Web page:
Some cities specify that the brick shall be gaged to thickness: but this is unnecessary, since even fairly good brick are practically uniform. In some cities it is required that each five or six courses of brick shall be driven up from the face by striking with a sledge against a 2" X 4" piece resting against the last course; but this is unnecessary, if each brick when laid is pressed, or rather struck, against the side of the course already in position. In any case the courses should be straight across the street; and if they are not laid so, they should be straightened by driving up each five or six courses from the face. Sometimes the bricks in a row are crowded together endwise by inserting a crow bar at the curb; but this is unnecessary provided each brick as it is laid is bumped against the end of the preceding one.
sand bed so that traffic may not depress some of the brick, which will make the pavement rough and also make it wear needlessly fast.
The pavement should first be rolled longitudinally, beginning at the crown and working toward the gutter, taking care that each return trip of the roller covers exactly the same area as the preced ing trip so that the second passage of the roller may neutralize any careening of the brick due to the first passage. Pavements that have been rolled only once or always in one direction, are. very much rougher and more noisy than when properly rolled. If a spot is skipped on the return passage of the roller, it can be de tected by a casual inspection or by the noise of a passing vehicle. The first passage of the roller shr•ild be made at a slow speed, not faster than a slow walk, to prevent undue canting of the brick. After the pavement has been rolled longitudinally, roll it back and forth transversely, or at least in 13‘ th directions at an angle of 45 degrees from curb to curb.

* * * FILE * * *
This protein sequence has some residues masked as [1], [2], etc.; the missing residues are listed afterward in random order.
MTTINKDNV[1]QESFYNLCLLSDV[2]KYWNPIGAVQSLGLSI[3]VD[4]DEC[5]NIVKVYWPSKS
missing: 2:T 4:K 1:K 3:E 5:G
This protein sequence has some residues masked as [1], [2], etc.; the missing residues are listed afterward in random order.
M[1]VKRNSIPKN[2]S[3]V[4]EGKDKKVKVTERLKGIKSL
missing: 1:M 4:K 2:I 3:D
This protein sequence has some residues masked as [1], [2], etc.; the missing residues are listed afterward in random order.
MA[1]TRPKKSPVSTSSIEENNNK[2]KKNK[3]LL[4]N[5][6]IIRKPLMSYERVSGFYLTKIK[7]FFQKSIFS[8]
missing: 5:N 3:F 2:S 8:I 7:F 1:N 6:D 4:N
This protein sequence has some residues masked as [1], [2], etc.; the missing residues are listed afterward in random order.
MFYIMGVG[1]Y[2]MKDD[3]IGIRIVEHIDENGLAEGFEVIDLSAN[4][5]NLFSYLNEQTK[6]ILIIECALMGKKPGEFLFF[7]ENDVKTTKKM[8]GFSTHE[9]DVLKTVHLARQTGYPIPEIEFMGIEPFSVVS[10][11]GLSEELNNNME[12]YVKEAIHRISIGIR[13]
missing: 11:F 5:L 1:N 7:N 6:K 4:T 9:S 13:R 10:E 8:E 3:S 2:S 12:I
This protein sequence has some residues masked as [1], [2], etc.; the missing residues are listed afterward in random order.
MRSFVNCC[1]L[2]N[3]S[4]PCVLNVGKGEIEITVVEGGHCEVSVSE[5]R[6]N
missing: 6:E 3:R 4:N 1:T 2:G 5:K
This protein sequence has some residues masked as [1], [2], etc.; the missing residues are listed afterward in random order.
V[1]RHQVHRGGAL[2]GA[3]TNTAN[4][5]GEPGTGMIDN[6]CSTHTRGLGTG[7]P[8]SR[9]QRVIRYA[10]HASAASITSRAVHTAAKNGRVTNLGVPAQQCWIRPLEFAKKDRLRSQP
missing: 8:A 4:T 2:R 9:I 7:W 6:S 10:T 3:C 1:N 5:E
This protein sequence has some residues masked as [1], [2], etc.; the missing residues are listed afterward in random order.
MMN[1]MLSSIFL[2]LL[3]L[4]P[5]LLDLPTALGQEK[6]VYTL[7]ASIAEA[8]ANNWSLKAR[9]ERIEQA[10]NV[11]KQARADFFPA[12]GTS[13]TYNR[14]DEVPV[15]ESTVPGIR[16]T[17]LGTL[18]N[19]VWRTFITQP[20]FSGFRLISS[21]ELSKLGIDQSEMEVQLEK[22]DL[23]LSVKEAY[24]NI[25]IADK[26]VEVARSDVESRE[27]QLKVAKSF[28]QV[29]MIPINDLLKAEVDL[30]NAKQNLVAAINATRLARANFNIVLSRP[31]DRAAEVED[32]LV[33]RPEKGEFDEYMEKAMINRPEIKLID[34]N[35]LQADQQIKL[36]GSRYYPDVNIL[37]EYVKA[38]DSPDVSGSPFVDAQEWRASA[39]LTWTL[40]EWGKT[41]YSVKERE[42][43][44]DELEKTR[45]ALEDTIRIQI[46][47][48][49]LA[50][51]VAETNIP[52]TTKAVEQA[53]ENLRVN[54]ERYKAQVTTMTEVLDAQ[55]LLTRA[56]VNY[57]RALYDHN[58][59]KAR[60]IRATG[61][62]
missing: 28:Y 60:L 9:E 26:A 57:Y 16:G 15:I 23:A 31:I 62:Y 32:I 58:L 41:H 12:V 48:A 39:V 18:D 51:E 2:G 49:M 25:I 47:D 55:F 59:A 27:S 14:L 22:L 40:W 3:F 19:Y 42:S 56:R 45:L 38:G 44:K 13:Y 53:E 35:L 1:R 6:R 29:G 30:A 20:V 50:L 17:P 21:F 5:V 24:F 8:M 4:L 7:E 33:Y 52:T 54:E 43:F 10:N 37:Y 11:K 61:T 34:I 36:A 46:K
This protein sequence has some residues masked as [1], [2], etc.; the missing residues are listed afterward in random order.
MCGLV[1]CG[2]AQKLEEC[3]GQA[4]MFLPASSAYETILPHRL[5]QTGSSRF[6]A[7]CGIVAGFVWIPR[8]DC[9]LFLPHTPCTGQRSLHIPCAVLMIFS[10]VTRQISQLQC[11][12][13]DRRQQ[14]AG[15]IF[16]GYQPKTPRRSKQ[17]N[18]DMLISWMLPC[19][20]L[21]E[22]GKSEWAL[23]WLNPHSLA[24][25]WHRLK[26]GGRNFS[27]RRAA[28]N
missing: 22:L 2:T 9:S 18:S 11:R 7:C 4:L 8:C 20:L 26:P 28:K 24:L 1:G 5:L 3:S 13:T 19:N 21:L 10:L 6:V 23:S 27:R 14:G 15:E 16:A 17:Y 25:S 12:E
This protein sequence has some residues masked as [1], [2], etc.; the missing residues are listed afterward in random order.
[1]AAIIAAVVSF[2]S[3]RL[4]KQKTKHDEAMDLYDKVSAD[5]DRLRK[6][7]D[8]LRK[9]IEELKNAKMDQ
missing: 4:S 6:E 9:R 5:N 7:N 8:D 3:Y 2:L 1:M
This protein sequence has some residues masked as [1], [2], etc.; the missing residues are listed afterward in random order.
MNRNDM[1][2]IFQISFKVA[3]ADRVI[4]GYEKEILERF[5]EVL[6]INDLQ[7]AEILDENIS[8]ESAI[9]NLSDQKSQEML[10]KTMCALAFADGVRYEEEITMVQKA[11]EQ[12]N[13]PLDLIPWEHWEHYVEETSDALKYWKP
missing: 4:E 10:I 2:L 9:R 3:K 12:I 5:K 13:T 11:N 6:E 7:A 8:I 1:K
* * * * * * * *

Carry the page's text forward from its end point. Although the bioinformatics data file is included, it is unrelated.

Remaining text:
If the rolling is well done the &bad cushion will be pushed up between the brick I to of an inch.
A comparatively few cities specify that the brick are to be settled into the sand bed by ramming. The weight of the rammer varies from 40 to 90 pounds, usually from 75 to 90 pounds. For the form of rammer ordinarily used, see Fig. 138, page 527. The rammer is used on a 2-inch oak plank laid on the brick parallel to the curb. The proper ramming of a brick pavement is exceedingly hard work, and only a few men are strong enough to do it even fairly well.
Ramming does not tilt the brick; but it costs considerably more, can not give as even a surface, and is not likely to be thor oughly done. A few cities specify that in ramming the surface is to be trued up with a straight edge. An occasional city specifies that the brick shall be first rammed and then rolled with a heavy roller.
In certain places the roller can not be used, as for example next to the curb, or near the edge of a concrete gutter, or around man hole covers, in which cases the pavement must be thoroughly rammed.